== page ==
2.A.18 The Amino Acid/Auxin Permease (AAAP) Family
The AAAP family includes hundreds of proteins from plants, animals, yeast and fungi. Individual permeases of the AAAP family transport auxin (indole-3-acetic acid), a single amino acid or multiple amino acids. Some of these permeases exhibit very broad specificities transporting all twenty amino acids naturally found in proteins. Some also transport D-amino acids. There are 7 AAAP paralogues in Saccharomyces cerevisiae, at least 9 in Arabidopsis thaliana and at least 5 in Caenorhabditis elegans. Six AAPs in A. thaliana transport neutral and charged amino acids with varying specificities and affinities (Fischer et al., 2002). All transport neutral amino acids and some acidic amino acids, always with just one proton. AAP3 and AAP5 are the only ones transporting basic amino acids, and only AAP6 transports aspartate (Fischer et al., 2002).
AAAP family proteins, all from eukaryotes, vary from 376 to 713 amino acyl residues in length, but most are of 400-500 residues. Most of the size variation occurs as a result of the presence of long N-terminal hydrophilic extensions in some of the proteins. Some of the yeast proteins are particularly long. Variation in the loops and the C-termini also occurs. These proteins exhibit 11 (or 10) putative transmembrane α-helical spanners. One homologue, AAP1 of A. thaliana (TC #2.A.18.2.1), has 11 established TMSs (Chang and Bush, 1997).
Among animal AAAP family members are numerous growth regulating System A and System N isoforms, each exhibiting distinctive tissue and subcellular localizations. The different isoforms also exhibit different relative affinities for the amino acid substrates. Some catalyze H+ antiport and can function bidirectionally. Since Systems A are electrogenic although Systems N are not, the amino acid:cation stoichiometries may differ (Chaudhry et al., 2001, 2002; Varoqui et al., 2000).
Six auxin/amino acid permeases (AAAPs) from Arabidopsis mediate transport of a wide spectrum of amino acids (Fischer et al., 2002). AAAPs are distantly related to plasma membrane amino acid transport systems N and A and to vesicular transporters such as VGAT from mammals. Although capable of recognizing and transporting a wide spectrum of amino acids, individual AAAPs differ with respect to specificity. Apparent substrate affinities are influenced by structure and net charge and vary by three orders of magnitude (Fischer et al., 2002). AAAPs mediate cotransport of neutral amino acids with one proton, and uncharged forms of acidic and basic amino acids are cotransported with one proton. Since all AAAPs are differentially expressed, different tissues may be supplied with a different spectrum of amino acids.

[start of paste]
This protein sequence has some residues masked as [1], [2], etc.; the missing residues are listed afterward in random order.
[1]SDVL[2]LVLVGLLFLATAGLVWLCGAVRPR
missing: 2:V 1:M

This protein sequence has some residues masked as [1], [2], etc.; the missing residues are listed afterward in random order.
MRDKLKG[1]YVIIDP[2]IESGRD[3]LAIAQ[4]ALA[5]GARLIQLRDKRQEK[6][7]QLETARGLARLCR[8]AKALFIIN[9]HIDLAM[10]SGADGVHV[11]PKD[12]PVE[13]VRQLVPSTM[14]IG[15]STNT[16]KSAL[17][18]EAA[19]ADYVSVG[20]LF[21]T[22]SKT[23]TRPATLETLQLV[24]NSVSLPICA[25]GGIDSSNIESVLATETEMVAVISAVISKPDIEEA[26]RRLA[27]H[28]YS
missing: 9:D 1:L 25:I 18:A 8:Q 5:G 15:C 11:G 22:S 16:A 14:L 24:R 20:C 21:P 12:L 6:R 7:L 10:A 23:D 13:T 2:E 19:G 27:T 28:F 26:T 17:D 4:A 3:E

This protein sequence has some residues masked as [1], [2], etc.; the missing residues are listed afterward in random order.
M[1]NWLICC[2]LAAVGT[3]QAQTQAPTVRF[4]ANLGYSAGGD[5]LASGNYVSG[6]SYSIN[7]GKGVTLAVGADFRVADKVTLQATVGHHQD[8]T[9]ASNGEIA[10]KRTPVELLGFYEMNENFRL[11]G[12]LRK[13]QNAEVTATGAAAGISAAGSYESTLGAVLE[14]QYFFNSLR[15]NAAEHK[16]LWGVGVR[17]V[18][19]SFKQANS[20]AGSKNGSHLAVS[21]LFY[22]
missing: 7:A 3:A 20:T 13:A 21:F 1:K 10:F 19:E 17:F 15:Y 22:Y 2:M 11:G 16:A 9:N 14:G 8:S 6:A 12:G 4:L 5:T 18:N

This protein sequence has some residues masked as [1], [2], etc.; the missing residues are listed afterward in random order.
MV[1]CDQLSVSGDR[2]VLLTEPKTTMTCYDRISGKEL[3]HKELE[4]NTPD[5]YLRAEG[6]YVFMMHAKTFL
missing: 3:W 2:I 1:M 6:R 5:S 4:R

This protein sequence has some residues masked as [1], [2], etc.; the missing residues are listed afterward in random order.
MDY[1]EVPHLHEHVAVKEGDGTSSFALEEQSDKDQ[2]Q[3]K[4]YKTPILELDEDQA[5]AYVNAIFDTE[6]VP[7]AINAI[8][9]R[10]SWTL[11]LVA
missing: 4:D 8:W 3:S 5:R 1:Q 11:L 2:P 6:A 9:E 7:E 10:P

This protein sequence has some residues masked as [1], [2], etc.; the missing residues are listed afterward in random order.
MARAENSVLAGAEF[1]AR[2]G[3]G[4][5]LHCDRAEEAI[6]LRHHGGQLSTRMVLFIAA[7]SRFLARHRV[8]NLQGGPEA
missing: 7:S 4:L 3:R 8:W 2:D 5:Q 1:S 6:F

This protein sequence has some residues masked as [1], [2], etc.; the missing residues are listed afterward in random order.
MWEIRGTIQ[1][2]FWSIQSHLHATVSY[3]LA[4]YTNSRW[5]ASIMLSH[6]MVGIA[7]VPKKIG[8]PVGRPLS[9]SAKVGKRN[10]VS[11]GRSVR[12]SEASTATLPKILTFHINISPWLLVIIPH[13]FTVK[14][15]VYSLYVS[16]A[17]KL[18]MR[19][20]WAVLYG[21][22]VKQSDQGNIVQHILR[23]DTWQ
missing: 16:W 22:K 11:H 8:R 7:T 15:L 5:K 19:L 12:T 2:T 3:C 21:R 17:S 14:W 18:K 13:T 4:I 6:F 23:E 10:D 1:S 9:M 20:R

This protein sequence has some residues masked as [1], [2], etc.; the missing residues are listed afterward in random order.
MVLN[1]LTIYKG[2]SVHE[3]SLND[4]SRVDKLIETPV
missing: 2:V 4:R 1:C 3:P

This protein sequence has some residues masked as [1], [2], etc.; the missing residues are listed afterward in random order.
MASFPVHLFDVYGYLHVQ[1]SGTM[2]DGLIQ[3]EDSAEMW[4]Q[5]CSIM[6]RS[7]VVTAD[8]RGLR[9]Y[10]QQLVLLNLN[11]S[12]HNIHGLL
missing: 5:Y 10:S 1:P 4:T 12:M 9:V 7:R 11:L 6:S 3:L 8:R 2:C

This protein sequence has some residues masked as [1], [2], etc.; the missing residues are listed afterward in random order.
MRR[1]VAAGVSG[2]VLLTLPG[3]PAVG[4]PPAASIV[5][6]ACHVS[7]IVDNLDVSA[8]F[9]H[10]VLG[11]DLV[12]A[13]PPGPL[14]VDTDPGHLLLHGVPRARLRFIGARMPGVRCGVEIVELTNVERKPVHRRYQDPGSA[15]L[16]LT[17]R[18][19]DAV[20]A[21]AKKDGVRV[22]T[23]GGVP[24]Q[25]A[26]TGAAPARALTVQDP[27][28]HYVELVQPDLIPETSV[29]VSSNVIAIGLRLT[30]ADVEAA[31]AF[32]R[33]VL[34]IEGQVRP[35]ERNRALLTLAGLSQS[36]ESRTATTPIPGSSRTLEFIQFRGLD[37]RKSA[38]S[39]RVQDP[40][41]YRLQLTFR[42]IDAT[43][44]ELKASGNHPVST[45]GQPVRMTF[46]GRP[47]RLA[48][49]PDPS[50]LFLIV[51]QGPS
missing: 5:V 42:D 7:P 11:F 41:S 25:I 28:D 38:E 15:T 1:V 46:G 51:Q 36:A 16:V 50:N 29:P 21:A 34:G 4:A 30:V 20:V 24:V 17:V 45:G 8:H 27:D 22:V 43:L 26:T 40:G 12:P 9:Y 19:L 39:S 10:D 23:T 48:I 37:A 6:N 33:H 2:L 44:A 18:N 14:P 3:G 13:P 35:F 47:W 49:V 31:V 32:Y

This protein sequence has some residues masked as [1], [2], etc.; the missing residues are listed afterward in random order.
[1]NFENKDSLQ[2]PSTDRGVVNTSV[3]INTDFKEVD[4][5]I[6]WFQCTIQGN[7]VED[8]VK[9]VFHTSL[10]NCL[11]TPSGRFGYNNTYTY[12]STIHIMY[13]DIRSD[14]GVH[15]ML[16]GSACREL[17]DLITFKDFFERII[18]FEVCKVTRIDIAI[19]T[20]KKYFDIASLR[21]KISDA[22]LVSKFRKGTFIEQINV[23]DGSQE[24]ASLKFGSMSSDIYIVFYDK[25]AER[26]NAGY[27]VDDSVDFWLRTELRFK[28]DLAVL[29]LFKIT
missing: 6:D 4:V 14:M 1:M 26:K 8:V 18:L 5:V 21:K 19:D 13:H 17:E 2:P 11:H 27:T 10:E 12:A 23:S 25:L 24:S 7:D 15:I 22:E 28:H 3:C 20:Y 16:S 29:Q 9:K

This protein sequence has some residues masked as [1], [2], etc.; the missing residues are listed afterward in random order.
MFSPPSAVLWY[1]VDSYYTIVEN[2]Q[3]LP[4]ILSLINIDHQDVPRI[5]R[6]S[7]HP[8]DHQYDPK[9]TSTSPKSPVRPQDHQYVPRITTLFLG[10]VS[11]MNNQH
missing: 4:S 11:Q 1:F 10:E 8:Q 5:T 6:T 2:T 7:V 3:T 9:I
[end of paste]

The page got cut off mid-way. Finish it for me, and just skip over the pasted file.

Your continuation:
Amino acids increase the activity of the microenvironmental sensor mechanistic Target of Rapamycin Complex 1 (mTORC1) to promote cellular growth and anabolic processes. They can be brought into cells by the closely related Proton-assisted Amino acid Transporter (PAT or SLC36) subfamily, and the Sodium-coupled Neutral Amino acid Transporter (SNAT or SLC38) subfamily, both members of the AAAP family. Members of both families can act as amino acid-stimulated receptors, or so-called 'transceptors,' connecting amino acids to mTORC1 activation (Fan and Goberdhan 2018). PATs and SNATs at the surfaces of multiple intracellular compartments are linked to the recruitment and activation of different pools of mTORC1. Late endosomes and lysosomes are mTORC1 regulatory hubs, but a Golgi-localized PAT is also required for mTORC1 activation. PATs and SNATs can also traffic between the cell surface and intracellular compartments, with regulation of this movement providing a means of controlling their mTORC1 regulatory activity (Fan and Goberdhan 2018).
The generalized transport reaction catalyzed by the proteins of the AAAP family is:
Substrate (out) + nH+ (out) → Substrate (in) + nH+ (in)